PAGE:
An exclusive £3,000-a-year members club for tech executives in Canary Wharf’s tallest tower has been shut down.
ClubLounge39, situated on the 39th floor of the One Canada Square skyscraper, was opened in 2014 and operated by startup space provider Level39, which is part of the Canary Wharf Group.
Ben Brabyn, who took over as the head of Level39 a year ago, told Business Insider on Thursday: “My view of the club lounge is this is magnificent but this is not what we need.” When Brabyn was asked if it still exists, he said: “No, it doesn’t.”
The lounge featured one of the UK’s highest restaurants, one-off pieces of artwork, and several breakout rooms for those who required an extra degree of privacy. At its peak, it had approximately 200 members including chief technology officers (CTOs) and chief information officers (CIOs) from some of the world’s biggest banks, Brabyn said — many of which have their UK headquarters in the East London business district.
The lounge — opened by Brabyn’s predecessor, Eric Van Der Kleij, in July 2014 — was designed to be a premium BA airline lounge-type space where tech execs and investors could do deals with the founders of startups based in Level39’s coworking space, which is now home to 200 companies.
“As we approach our fourth anniversary, we are investing in new facilities and greater capacity, responding to increased demand from our members,” said Brabyn. “Space that provides freedom to exchange ideas, experiences, and commercial opportunities is what drives the success of Level39’s community and this expansion will consolidate our position as the best place in London to connect with world-class customers, talent, and infrastructure.”
At launch, membership prices for ClubLounge39 were as high as £3,000 a year. However, members who agreed to provide mentoring to Level39 residents received a discount that saw them pay £1,000 a year. Commenting on the reduced membership fee of ClubLounge39 in 2014, Claire Cockerton, former deputy head of Level39, told Techworld: “A thousand quid a year is quite a reasonable price point for an exclusive club lounge. It goes beyond the fine dining to offer you some good business opportunities.”
Speaking at the time of the launch, David Murray-Hundley, one of ClubLounge39’s first members and a cofounder of Commerce One, which reached a market value of $US22 billion (£18 million), said: “I signed up for ClubLounge39 as the technology world has never really had a members club. There isn’t a place where you can get on with some serious work and not just hang out and talk about ‘what if’ and ‘blue sky’ scenarios all day.
“For someone who lives outside of London, ClubLounge39 is a good place to motivate myself in an otherwise chaotic city. I’ve not yet held a meeting in the Club where my guests have not been impressed by the view, food, wine and staff. When the environment is combined with a community of members who are actually getting results, it makes for a pretty special set up.”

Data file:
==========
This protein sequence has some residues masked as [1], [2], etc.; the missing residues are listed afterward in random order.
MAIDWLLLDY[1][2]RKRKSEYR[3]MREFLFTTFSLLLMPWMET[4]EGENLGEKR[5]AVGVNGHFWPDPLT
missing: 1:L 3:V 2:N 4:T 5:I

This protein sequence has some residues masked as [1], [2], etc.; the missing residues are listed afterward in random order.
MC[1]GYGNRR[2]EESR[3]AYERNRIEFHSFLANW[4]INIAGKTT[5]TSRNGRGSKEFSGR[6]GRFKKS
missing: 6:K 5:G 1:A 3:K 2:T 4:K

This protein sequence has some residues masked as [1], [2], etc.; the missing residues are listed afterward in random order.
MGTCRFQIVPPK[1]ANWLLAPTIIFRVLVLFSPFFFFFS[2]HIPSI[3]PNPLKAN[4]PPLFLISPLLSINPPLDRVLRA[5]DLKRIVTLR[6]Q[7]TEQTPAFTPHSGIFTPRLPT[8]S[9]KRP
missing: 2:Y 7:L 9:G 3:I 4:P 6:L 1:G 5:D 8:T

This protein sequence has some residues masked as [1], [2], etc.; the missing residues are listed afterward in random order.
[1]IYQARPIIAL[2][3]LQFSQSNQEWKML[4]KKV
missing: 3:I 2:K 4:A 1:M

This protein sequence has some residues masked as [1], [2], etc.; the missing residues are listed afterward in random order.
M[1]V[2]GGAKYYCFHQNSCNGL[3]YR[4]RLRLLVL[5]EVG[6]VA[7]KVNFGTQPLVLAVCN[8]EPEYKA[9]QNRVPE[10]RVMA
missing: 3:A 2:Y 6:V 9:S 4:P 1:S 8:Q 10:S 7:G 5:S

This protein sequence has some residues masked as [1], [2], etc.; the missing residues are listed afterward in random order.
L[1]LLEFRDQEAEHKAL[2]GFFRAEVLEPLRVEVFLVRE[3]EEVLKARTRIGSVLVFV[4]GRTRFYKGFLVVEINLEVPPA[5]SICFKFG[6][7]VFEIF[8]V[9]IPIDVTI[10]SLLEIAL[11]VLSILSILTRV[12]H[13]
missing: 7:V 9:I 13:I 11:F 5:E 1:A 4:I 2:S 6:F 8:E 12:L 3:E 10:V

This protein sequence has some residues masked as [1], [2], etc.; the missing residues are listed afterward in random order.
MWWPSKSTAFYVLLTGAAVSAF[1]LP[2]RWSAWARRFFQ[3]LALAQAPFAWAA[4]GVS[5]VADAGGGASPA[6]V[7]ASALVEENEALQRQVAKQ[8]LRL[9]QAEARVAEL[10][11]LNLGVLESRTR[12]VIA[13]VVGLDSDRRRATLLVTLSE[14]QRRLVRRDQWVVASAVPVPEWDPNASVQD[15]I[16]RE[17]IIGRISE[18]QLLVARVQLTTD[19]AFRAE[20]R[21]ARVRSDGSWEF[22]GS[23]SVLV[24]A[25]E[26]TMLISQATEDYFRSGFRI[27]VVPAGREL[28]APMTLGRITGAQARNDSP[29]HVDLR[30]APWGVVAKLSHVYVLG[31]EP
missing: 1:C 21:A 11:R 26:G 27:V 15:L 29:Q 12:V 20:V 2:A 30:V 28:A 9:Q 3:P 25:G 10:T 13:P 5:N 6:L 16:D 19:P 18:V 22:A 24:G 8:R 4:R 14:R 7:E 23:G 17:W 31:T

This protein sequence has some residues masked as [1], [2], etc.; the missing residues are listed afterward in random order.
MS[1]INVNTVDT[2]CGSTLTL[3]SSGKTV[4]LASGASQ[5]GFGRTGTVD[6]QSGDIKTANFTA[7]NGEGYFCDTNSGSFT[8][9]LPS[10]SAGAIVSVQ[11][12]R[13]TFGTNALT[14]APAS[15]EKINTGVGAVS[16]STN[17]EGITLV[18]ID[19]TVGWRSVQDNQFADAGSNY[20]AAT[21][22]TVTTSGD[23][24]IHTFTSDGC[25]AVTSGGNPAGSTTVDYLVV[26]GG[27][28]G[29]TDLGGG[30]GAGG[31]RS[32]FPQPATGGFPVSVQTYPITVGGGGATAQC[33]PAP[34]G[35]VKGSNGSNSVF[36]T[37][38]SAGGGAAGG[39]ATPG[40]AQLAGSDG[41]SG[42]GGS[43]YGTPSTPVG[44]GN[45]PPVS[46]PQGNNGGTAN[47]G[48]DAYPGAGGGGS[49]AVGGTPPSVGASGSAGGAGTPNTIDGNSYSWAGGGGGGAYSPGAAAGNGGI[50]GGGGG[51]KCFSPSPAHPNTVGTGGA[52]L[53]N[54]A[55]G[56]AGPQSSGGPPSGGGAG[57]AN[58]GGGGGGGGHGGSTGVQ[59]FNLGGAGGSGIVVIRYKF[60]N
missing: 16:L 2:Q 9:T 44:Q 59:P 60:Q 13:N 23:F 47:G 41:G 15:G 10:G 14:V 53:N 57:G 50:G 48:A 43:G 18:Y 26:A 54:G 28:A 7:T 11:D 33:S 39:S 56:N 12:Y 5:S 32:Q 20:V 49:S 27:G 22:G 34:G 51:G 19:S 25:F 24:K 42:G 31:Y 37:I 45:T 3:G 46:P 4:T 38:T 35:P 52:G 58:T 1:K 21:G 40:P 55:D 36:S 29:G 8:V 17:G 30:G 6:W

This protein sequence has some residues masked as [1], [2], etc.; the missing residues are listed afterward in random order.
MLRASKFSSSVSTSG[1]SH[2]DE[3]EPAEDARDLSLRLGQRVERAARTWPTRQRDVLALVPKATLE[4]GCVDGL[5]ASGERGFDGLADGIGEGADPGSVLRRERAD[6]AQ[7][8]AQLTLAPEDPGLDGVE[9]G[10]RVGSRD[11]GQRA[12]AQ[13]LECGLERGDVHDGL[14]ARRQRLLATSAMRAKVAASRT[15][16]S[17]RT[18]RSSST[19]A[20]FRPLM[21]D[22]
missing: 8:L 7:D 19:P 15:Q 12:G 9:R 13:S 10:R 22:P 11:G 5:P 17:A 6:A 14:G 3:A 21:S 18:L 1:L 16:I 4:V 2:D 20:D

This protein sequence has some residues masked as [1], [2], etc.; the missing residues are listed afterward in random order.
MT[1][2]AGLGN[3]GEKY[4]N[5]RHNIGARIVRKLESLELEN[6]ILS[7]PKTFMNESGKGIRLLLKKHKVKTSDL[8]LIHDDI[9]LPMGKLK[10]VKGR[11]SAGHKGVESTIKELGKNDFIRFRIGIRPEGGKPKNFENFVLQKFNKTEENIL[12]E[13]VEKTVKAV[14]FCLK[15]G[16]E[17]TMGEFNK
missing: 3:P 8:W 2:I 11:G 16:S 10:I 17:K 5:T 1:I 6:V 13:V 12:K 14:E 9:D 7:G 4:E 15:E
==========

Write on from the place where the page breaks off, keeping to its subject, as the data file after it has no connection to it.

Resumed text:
Level39 dropped the membership prices of ClubLounge39 on multiple occasions (they were £300 when Brabyn took over last February) before it was eventually shut in December 2016. One ClubLounge39 member, who wishes to remain anonymous, told Business Insider on Thursday that they have never paid for their membership but said that several members paid £2,000.
Membership prices at Level39 vary, but they’re on the upper spectrum of startup space fees, with prices going from £325 a month for a hot desk to £650 a month per desk in a fixed office. One startup recently left Level39 because they were unhappy paying over £7,000 a month for a 10-man office, a source with knowledge of Level39 told Business Insider.
Brabyn said that when he took over, he asked “very, very, senior decision makers” from large technology firms how the ClubLounge39 space should be used. “People said ‘this is great, this is lovely’. But we don’t need this. This doesn’t enable us to do something that we couldn’t do at higher volumes. Our job is to drive high quality encounters at maximum velocity.”
ClubLounge39 is in the process of being transformed into a mixed use space. When construction work finishes in two weeks, it will be used to support events that take place in Level39’s main gathering space.
“The ClubLounge space can be used to support our events,” said Brabyn. “It can be used as overflow space for the big refectory area and it can also be used for hot desking.”
After learning of the news, Van Der Kleij said: “The Club Lounge was a special thing and it’s wonderful recalling the deals that were struck there and I am sure there will be many more in the new space.”
At the time of the closure, Level39 sent an email to ClubLounge39 members with the subject line “The New Look ClubLounge39.”
One ClubLounge39 member told Business Insider: “They said they were ‘revamping it’ but I get the feeling that’s not the case.”
They added: “I have never paid for membership but I know a lot of people did and I cannot imagine they are massively happy. I probably used it once a month. Other people used it daily. To be honest I think the original concept was good that Eric wanted but it never came through. To be honest that’s sort of true of L39 in general.
“To be honest the real issue here is what Eric and some others that seemed to use L39 very well in terms of ‘own projects’ and political movements. I think its the reason Eric was suddenly gone and so were a few of the others.”
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